On March 1, Macedonian President Gjorge Ivanov addressed his nation, following three days of peaceful rallies for national unity in Skopje and other cities. The President announced that he would not award a governmental mandate to Zoran Zaev, leader of the leftist opposition SDSM, plunging the country into the latest bout of uncertainty.
Zaev had come to him with a governing coalition in hand, having hammered out a controversial deal with the largest Albanian majority party over the past several weeks. SDSM had nearly defeated the long-ruling conservative VMRO-DPMNE in December’s early parliamentary election, using a strategy of pandering to the country’s ethnic Albanian minority. The closeness of the race (51 seats for VMRO-DPMNE to 49 for SDSM) was at odds with some polls that had VMRO-DPMNE with a 13-point advantage just before the election. Some VMRO-DPMNE representatives have even alleged that Zaev’s party had bought votes in the run-up. DUI, the ethnic Albanian party, with 10 seats this time around, decided not to join their longtime partners VMRO-DPMNE in government, opting to join up with the unpopular Zaev instead.
The main problem with Zaev’s proposed coalition, President Ivanov noted, was that SDSM had violated the constitution and acted against basic national interests by agreeing—after, not before, the elections—to an “Albanian platform” of maximalist ethnic-minority demands, which included the mandatory official use of the Albanian language across the country, even though the Albanian population was predominantly clustered in the country’s West. Most egregiously, the platform had been crafted for the country’s ethnic Albanian parties by Edi Rama, the leader of neighboring Albania, at a public meeting in Tirana. For many Macedonians, Rama’s unprecedented interference was regarded as a reckless violation of their country’s sovereignty. Other national minority parties in VMRO-DPMNE’s coalition also denounced it.
Adding further to the drama was EU Foreign Affairs Commissioner Federica Mogherini, who came to Skopje the next day and essentially ordered the President to accept Zaev’s demands. Mogherini maintained that Zaev’s simple majority was enough to earn him the mandate, citing Article 90 of the Macedonian constitution. However, the President (a former law professor) cited Article 84 and a 1992 Constitutional Court decision, which authorize the President to delay or decline granting such mandates if a candidate’s platform could jeopardize Macedonia’s independence, sovereignty and territorial integrity. SDSM could have its mandate immediately, Ivanov added, if Zaev and Ahmeti simply rejected the so-called Tirana Platform, which had been drafted and signed in Edi Rama’s office, and then used by DUI as a condition for joining a Zaev government. The aspiring coalition partners have thus far refused to renounce it.
The tough talk from Mogherini, her EU confrères, and even NATO’s chief has not gone over well in Macedonia. These luminaries not only failed to criticize Rama’s intervention, they were also silent when Kosovo President Hashim Thaci urged Albanians in Macedonia to “take their destiny into their own hands.”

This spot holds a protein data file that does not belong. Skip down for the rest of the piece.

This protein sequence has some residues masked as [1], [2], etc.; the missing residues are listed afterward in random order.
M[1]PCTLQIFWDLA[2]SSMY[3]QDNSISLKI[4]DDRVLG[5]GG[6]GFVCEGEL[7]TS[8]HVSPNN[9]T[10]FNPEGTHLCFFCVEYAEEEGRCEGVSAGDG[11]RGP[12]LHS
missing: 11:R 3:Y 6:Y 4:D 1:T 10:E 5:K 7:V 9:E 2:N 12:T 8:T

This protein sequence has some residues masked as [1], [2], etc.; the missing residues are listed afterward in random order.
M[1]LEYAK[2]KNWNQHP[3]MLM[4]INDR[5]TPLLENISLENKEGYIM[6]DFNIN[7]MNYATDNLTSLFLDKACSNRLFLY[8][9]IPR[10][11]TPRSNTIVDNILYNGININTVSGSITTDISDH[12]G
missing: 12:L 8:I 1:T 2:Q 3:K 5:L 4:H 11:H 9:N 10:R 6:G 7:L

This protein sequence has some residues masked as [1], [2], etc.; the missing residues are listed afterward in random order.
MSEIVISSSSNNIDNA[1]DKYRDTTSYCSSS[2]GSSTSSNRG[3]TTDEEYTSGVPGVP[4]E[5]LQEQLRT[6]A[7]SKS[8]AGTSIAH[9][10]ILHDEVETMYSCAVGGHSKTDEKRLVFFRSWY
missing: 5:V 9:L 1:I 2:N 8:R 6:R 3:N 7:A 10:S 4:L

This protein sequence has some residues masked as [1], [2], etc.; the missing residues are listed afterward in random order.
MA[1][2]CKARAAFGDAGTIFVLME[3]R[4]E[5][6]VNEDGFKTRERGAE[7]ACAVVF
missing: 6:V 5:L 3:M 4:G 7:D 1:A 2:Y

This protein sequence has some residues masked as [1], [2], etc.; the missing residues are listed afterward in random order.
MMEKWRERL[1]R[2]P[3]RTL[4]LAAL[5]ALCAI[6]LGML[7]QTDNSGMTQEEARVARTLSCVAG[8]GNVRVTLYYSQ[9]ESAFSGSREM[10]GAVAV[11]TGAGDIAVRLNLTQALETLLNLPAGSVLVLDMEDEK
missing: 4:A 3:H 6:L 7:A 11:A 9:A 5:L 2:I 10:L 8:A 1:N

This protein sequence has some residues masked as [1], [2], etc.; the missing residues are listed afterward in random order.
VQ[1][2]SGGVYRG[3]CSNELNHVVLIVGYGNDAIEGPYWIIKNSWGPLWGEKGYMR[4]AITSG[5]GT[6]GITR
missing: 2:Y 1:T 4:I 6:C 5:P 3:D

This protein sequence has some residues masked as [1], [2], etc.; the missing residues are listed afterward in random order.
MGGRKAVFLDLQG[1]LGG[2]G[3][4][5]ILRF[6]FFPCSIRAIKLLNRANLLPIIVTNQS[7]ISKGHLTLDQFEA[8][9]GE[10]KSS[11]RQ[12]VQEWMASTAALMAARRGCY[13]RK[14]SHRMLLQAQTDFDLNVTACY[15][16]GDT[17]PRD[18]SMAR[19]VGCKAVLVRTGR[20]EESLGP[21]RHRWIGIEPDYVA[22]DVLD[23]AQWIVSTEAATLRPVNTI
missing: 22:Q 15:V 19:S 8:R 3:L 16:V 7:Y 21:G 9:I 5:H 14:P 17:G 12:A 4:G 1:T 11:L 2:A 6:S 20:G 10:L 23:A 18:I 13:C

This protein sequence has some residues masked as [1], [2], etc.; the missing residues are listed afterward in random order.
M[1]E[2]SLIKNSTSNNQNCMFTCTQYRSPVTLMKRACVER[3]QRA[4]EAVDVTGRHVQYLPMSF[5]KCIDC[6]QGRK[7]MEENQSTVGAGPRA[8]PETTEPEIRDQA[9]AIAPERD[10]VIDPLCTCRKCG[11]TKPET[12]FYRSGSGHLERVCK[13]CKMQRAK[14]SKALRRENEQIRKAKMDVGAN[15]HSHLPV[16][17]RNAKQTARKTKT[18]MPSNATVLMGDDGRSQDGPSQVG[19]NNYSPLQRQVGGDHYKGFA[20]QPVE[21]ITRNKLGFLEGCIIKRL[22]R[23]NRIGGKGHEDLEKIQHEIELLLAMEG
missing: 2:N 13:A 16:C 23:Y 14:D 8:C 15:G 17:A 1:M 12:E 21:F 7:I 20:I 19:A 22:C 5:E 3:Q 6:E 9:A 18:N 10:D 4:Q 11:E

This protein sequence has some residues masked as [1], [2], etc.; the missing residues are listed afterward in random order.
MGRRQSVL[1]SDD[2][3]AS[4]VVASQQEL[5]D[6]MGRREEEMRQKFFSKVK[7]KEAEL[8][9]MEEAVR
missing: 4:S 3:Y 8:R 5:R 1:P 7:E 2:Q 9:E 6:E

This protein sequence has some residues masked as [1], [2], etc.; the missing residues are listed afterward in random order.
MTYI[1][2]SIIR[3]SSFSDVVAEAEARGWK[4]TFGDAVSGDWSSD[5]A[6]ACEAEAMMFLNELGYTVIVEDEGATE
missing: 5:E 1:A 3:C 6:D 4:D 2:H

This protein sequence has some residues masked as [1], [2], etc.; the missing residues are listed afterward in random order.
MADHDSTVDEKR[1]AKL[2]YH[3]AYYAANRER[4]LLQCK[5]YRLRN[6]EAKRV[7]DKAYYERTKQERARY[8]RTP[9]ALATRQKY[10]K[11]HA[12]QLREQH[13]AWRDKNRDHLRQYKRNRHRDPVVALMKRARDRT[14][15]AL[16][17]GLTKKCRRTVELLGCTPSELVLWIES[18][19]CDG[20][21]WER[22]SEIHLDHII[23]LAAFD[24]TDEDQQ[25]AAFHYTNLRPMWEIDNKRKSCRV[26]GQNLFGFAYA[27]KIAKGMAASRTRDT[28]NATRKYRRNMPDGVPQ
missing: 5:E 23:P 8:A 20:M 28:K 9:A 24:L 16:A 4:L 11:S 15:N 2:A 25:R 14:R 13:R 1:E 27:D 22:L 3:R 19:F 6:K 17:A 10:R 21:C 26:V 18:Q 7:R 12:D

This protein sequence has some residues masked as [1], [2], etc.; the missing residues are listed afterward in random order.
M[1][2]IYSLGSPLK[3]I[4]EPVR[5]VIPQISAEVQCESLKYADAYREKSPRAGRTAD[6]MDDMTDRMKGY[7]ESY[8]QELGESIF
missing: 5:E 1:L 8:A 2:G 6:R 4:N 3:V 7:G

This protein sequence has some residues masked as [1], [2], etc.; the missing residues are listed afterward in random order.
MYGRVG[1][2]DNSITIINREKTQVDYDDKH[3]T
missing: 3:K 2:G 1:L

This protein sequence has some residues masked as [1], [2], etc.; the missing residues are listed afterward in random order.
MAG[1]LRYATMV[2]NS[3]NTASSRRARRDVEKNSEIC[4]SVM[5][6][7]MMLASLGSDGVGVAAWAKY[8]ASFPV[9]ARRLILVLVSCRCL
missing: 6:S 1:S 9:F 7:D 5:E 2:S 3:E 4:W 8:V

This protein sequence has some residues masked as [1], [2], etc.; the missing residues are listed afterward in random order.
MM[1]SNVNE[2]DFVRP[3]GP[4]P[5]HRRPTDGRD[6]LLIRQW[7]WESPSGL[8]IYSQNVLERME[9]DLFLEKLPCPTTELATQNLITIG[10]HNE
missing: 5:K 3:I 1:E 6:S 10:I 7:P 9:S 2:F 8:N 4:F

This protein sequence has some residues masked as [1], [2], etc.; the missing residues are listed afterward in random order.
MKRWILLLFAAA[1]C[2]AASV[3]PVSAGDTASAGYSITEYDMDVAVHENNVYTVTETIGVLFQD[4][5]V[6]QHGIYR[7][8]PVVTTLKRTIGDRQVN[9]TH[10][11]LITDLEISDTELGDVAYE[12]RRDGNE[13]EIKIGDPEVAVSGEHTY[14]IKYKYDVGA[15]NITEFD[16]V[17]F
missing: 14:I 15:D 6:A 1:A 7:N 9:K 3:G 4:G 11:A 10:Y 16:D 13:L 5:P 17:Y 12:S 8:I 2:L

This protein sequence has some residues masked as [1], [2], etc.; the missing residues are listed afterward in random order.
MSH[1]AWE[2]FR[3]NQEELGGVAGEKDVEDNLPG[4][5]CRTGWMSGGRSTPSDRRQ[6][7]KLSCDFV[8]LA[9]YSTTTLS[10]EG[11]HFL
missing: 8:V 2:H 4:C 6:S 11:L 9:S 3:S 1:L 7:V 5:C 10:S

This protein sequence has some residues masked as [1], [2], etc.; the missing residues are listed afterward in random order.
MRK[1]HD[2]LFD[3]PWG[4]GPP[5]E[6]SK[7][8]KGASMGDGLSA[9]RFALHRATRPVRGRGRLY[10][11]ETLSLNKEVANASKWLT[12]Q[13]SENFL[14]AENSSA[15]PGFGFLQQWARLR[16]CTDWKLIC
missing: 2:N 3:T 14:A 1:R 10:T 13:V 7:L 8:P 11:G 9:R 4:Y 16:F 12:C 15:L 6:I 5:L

The widespread perception of brazen Western interventionism has fueled a series of grassroots patriotic protests, where up to 30,000 citizens, led by traditional drummers, stroll for unity through the capital city’s center each evening in a show of relaxed but determined solidarity. Tens of thousands more have also rallied in other cities and towns. The simple gathering has become known as “Ilinden 4” in a nod to the 1903 Ilinden Uprising against the Turks, which created the first, and very short-lived, Balkan republic, in the mountain town of Krusevo.
According to the mainstream view, Macedonia’s political crisis began in February 2015, when Zoran Zaev started to release recordings, purportedly from a wiretapping operation launched by Prime Minister Nikola Gruevski against the opposition, that revealed widespread government corruption. Leave aside for the moment the inherently problematic proposition that Gruevski and his cousin, the counterintelligence chief Sašo Mijalkov, had somehow managed to record themselves in compromising conversations; the murky provenance of Zaev’s explosive tapes, alleged by Gruevski’s government ahead of their publication, has caused its fair share of political turmoil.
In January 2015, Gruevski announced that Zaev had approached him the previous autumn, warning that foreign (non-Balkan) intelligence services had given him incriminating information against Gruevski, and urging the latter to resign. As the Gruevski government prepared to prosecute Zaev and his associates for plotting a coup, Zaev started leaking the wiretapped conversations, dubbed “bombs” by local journalists. Western media and diplomacy leapt into overdrive to support Zaev’s cause. The EU sent an expert team, led by former European Commissioner member Reinhard Priebe, to analyze the situation. Their report led to the foreign-brokered Pržino Agreement being signed by Macedonia’s four main party leaders in the summer of 2015, which called for various reforms, including giving SDSM temporary posts in the government, and new elections. After having been deferred twice, those elections finally came to pass this last December, and have yielded the impasse the country finds itself in today.